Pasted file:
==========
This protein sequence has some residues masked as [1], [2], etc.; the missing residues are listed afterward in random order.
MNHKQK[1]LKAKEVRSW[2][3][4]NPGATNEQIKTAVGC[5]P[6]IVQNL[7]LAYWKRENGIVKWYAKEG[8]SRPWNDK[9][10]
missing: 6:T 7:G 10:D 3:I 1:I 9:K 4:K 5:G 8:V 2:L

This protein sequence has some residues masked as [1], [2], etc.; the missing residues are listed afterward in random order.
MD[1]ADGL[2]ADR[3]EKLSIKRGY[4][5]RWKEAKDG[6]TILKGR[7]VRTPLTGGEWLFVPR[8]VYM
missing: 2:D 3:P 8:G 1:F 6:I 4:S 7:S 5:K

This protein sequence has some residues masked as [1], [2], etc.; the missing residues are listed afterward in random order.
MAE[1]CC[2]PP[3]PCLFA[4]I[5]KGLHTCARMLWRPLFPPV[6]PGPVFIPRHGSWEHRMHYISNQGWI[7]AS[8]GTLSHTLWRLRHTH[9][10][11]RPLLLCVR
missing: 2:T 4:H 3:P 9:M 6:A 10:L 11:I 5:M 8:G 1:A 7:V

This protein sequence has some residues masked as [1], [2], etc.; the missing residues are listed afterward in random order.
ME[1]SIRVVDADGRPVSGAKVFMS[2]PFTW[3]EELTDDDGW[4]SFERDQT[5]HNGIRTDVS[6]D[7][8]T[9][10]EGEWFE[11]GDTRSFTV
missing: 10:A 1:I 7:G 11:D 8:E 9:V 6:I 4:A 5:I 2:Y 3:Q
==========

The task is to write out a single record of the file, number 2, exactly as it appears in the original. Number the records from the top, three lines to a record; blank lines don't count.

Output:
This protein sequence has some residues masked as [1], [2], etc.; the missing residues are listed afterward in random order.
MD[1]ADGL[2]ADR[3]EKLSIKRGY[4][5]RWKEAKDG[6]TILKGR[7]VRTPLTGGEWLFVPR[8]VYM
missing: 2:D 3:P 8:G 1:F 6:I 4:S 7:S 5:K